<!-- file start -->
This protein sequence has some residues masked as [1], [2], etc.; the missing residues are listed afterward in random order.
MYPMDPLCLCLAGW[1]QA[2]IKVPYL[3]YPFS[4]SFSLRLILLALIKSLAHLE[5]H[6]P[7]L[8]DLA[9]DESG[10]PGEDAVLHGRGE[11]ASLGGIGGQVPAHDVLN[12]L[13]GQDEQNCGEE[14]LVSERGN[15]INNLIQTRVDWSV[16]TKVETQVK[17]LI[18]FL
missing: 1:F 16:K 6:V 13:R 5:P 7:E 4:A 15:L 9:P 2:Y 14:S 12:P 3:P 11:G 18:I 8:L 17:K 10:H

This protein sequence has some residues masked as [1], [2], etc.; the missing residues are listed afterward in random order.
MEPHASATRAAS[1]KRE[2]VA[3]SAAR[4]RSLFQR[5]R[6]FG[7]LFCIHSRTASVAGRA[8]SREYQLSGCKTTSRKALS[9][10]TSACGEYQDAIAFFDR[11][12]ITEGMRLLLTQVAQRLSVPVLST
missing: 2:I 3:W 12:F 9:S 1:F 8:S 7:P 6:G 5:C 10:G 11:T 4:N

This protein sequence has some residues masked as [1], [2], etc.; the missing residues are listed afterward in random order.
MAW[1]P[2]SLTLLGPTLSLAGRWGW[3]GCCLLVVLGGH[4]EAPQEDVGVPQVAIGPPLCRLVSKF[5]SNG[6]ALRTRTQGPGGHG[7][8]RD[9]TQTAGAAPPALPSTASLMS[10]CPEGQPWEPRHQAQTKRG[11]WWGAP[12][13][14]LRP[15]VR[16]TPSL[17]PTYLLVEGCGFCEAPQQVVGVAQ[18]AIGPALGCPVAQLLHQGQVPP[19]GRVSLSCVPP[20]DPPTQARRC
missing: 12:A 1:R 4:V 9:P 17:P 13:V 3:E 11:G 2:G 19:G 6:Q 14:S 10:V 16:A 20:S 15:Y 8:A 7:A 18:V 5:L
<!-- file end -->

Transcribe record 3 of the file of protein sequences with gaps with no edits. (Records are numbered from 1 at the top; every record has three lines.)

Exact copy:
This protein sequence has some residues masked as [1], [2], etc.; the missing residues are listed afterward in random order.
MAW[1]P[2]SLTLLGPTLSLAGRWGW[3]GCCLLVVLGGH[4]EAPQEDVGVPQVAIGPPLCRLVSKF[5]SNG[6]ALRTRTQGPGGHG[7][8]RD[9]TQTAGAAPPALPSTASLMS[10]CPEGQPWEPRHQAQTKRG[11]WWGAP[12][13][14]LRP[15]VR[16]TPSL[17]PTYLLVEGCGFCEAPQQVVGVAQ[18]AIGPALGCPVAQLLHQGQVPP[19]GRVSLSCVPP[20]DPPTQARRC
missing: 12:A 1:R 4:V 9:P 17:P 13:V 3:E 11:G 2:G 19:G 6:Q 14:S 10:V 16:A 20:S 15:Y 8:A 7:A 18:V 5:L